A member of the CNMI’s House of Representatives has called for Imperial Pacific International’s failed Saipan casino venture to be brought to a spectacular end by destroying its unfinished casino-resort with dynamite.
His comments were made during a meeting of the House Committee on Gaming on Thursday as lawmakers discussed options for the US$600 million Imperial Palace · Saipan should IPI’s casino license be revoked.
According to Commonwealth Casino Commission (CCC) chair Andrew Yeom, there have already been inquiries from potential bidders for Saipan’s casino license should IPI be given the boot, with acquisition of the company’s seaside development seen as one potential option should a new suitor come onboard.
But that’s not the ideal scenario for Rep. Vicente C. Camacho, who has called for a more explosive solution.
“My plan is to … put dynamites around it and just blow it up into smithereens,” he said, as per a report by local media outlet Marianas Variety.
“Then let us build a memorial for the ancient burial sites and then we can see the ocean again.”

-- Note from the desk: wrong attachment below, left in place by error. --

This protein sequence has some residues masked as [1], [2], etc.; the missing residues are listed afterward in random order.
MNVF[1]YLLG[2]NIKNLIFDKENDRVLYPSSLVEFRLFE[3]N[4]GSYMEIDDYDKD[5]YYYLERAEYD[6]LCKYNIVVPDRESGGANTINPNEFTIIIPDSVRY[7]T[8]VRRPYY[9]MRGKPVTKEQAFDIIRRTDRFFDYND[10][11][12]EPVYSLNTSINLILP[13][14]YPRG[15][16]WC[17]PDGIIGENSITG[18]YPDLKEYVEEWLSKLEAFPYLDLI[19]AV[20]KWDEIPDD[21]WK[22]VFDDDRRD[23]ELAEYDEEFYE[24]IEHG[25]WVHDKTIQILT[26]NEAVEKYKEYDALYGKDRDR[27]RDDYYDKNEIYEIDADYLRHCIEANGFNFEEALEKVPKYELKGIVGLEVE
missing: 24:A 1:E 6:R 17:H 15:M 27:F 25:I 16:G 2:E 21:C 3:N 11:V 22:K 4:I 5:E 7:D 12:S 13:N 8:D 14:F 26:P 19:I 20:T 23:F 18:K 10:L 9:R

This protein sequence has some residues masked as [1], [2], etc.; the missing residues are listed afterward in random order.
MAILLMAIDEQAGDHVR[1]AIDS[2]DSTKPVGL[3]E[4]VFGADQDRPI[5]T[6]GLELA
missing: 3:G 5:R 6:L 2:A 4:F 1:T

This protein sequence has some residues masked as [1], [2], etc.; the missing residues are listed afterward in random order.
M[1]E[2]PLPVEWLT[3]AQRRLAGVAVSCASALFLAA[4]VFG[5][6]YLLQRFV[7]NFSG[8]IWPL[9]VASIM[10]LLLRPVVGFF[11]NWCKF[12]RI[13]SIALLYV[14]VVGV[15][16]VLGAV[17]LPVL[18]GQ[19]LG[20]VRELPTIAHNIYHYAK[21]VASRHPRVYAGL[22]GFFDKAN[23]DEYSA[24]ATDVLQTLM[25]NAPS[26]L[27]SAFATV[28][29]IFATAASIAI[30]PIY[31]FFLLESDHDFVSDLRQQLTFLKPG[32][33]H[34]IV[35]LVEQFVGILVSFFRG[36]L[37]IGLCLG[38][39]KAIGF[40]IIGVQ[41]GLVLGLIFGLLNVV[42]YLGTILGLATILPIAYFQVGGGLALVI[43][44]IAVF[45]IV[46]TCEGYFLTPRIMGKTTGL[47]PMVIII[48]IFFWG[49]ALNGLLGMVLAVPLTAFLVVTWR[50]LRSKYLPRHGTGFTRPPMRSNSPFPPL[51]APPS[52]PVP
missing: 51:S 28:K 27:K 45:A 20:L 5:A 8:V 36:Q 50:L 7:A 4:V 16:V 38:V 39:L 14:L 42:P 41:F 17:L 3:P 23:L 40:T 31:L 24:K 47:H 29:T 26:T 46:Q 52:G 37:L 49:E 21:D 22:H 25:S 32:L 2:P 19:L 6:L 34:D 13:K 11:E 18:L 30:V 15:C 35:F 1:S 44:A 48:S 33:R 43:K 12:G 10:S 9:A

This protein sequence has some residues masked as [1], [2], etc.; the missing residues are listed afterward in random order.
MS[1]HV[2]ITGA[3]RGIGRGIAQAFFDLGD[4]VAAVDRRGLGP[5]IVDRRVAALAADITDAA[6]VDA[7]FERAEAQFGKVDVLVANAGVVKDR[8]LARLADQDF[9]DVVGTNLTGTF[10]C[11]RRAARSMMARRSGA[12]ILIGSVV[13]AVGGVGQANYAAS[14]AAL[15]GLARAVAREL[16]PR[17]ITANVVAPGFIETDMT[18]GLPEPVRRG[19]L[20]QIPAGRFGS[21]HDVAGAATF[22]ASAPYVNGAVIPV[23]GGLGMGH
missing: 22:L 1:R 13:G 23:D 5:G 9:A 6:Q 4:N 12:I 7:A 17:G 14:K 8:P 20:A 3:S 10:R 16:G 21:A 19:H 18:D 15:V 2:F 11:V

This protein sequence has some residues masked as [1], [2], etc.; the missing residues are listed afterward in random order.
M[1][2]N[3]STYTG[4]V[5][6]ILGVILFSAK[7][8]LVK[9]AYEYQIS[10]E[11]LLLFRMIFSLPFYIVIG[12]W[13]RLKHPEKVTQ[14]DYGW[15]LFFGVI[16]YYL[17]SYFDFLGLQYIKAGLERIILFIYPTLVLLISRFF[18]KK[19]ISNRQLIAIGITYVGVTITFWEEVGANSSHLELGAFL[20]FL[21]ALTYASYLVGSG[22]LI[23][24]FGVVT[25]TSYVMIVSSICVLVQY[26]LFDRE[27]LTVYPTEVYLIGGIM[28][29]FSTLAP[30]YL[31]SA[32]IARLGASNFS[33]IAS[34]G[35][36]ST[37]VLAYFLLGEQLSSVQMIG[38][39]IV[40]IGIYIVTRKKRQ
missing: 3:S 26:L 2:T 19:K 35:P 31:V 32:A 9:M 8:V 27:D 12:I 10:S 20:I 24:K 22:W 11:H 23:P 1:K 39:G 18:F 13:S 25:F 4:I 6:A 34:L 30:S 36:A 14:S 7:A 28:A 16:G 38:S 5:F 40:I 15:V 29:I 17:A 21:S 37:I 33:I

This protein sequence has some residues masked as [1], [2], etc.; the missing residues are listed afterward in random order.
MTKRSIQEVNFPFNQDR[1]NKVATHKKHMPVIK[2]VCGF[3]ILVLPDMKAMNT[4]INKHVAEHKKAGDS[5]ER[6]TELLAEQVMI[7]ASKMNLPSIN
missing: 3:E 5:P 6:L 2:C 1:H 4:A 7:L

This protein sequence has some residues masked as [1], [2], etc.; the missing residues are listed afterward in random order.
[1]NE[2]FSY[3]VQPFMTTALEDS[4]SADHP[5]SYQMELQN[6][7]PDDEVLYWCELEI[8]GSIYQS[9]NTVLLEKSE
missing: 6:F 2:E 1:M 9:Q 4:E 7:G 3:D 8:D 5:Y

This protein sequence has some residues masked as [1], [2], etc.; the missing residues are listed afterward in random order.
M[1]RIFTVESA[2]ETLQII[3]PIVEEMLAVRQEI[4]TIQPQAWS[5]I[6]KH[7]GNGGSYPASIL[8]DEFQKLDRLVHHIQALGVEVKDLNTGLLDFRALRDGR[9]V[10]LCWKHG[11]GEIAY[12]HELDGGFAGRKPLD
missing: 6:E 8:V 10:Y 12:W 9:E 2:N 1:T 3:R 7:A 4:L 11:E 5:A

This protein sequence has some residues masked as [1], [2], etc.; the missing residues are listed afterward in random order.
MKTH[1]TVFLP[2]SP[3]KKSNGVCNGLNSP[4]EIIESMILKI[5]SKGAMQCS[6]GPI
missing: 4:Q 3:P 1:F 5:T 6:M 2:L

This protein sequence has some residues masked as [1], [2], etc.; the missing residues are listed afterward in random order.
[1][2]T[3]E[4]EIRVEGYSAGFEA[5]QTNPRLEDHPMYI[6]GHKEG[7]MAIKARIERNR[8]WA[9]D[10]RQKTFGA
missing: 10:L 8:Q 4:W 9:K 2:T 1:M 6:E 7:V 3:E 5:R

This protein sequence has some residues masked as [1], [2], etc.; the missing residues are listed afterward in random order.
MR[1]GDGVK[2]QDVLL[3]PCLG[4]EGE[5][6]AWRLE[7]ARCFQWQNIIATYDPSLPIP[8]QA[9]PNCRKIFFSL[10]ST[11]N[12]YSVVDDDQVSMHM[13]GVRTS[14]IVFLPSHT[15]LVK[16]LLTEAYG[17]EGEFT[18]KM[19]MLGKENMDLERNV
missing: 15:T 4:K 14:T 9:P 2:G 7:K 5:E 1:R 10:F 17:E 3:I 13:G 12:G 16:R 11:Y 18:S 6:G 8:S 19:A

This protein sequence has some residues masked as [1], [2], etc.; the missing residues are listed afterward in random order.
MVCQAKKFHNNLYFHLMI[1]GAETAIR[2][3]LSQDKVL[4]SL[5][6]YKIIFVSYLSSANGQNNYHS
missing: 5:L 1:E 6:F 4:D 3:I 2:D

Yeom noted that if a new operator was to purchase Imperial Palace · Saipan, it would almost certainly have to come at a heavily discounted price, to which Camacho replied, “Yeah, I think we should just kill it and dynamite it down. That is what I want done.”
It is looking increasingly likely that IPI, which had its casino license suspended in April, will eventually face a full revocation given its ongoing struggles to cover its debts.
The company has been given six months by the CCC to pay its outstanding US$15.5 million casino license fee and US$3.1 million regulatory fee, as well as a US$6.6 million fine, but has little to no income given its casino had already been closed since March 2020 as a result of COVID-19.
There have also been two separate court orders served this month for IPI’s assets, including gaming machines, vehicles and computer equipment, to be sold off to pay for a US$5.4 million judgement in favor of seven former construction workers and another US$2.1 million judgement in favor of a former contractor.
In a damning indictment of IPI’s current state of affairs, Gaming Committee chairman Edwin Propst told members on Thursday that Imperial Palace · Saipan is now considered to be an abandoned building based on descriptions contained in the building code.
“I worry about IPI’s integrity,” he said.